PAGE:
Canadians too often take the abundance of their natural environment for granted. We assume clean air, fresh water and access to expanses of wilderness rich in biodiversity as our birthright.
However, in contrast to a growing number of other countries around the world, the right to nature is not enshrined in Canada's Constitution. In his impressive new environmental treatise, David A. Boyd builds a case that a constitutional amendment to protect nature is not only desirable but also practical.
Boyd is a B.C.-based academic and leading international expert on environmental and constitutional law. He is the author of several books on environmental law. The Right to a Healthy Environment is the companion work to his 2011 book, The Environmental Rights Revolution, a comparative study of environmental constitutional rights around the world.
The Right to a Healthy Environment
Revitalizing Canada's Constitution
- By David R. Boyd
- UBC Press, 306 pages, $30
Boyd argues that constitutions "express, enshrine and protect the most fundamental and cherished values of its people." As such they provide a model for citizens and governments that is that is more permanent and powerful than other legislation or regulations.
His extensive international research has found that three-quarters of the countries around the world, 147 out of 193, have already introduced constitutional protections for nature. Canada is increasingly a laggard in environmental law.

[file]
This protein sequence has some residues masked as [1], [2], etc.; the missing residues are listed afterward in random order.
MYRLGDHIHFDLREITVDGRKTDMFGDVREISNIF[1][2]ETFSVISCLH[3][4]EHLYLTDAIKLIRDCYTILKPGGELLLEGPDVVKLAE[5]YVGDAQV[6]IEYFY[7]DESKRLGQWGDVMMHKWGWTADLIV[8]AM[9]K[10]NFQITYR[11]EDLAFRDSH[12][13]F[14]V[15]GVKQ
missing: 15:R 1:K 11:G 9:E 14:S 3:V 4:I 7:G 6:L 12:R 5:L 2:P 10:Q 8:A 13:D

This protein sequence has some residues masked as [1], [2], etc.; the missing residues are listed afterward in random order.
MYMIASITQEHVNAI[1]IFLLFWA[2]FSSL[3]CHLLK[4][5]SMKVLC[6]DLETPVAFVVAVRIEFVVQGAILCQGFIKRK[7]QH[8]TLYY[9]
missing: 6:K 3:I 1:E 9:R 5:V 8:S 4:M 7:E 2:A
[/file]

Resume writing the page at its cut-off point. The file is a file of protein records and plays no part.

The omission of a constitutional protection puts Canadians and Canadian ecosystems at risk. Environmental laws, as a joint provincial-federal concern, are unevenly applied across the country and enforcement of legislation is too often haphazard.
Moreover, as recent changes to the Canadian Environmental Assessment Act demonstrate, it is too easy to overturn existing environmental legislation in favour of short-term economic expediency.
Boyd points to the thousands of residents of First Nations communities without access to running water, the high rates of asthma in Canada's major cities and high levels of cancer-causing and toxic chemicals in our most polluted communities such as Sarnia, Ont., as testament to our failure to guarantee a right to a clean environment.
He contrasts these cases with examples from diverse countries where governments have been held to account. In Map Ta Phut, a heavily industrialized and polluted region in Thailand, citizens were able to put a block to further toxic development by recourse to constitutional environmental rights.
After decades of constitutional wrangling, it has become accepted wisdom in Canadian political circles that the Canadian Constitution is too much a can of worms to open for debate. Whatever the value of a constitutional amendment for safeguarding the environment, it is not seen as worthwhile by political leaders and pundits, since constitutional debates have been so divisive in the past.
With his deep insights into constitutional law, Boyd demonstrates several different practical pathways through which environmental rights could be secured within Canada's constitution.
Constitutional change at the federal level can be a slow process. In the interim, Boyd argues that more can be done at the provincial level. Ontario has had an environmental bill of rights since 1994 and Quebec has even entrenched environmental rights into its charter of rights and freedoms, providing quasi-constitutional protection.
As Manitoba revises its own environmental legislation, these lessons would be valuable to consider. When the Canadian Museum of Human Rights opens in Winnipeg next year, perhaps a right for nature could be included.
Josh Brandon is communications co-ordinator for the Green Action Centre in Winnipeg and is on the board of directors for the Canadian Environmental Network.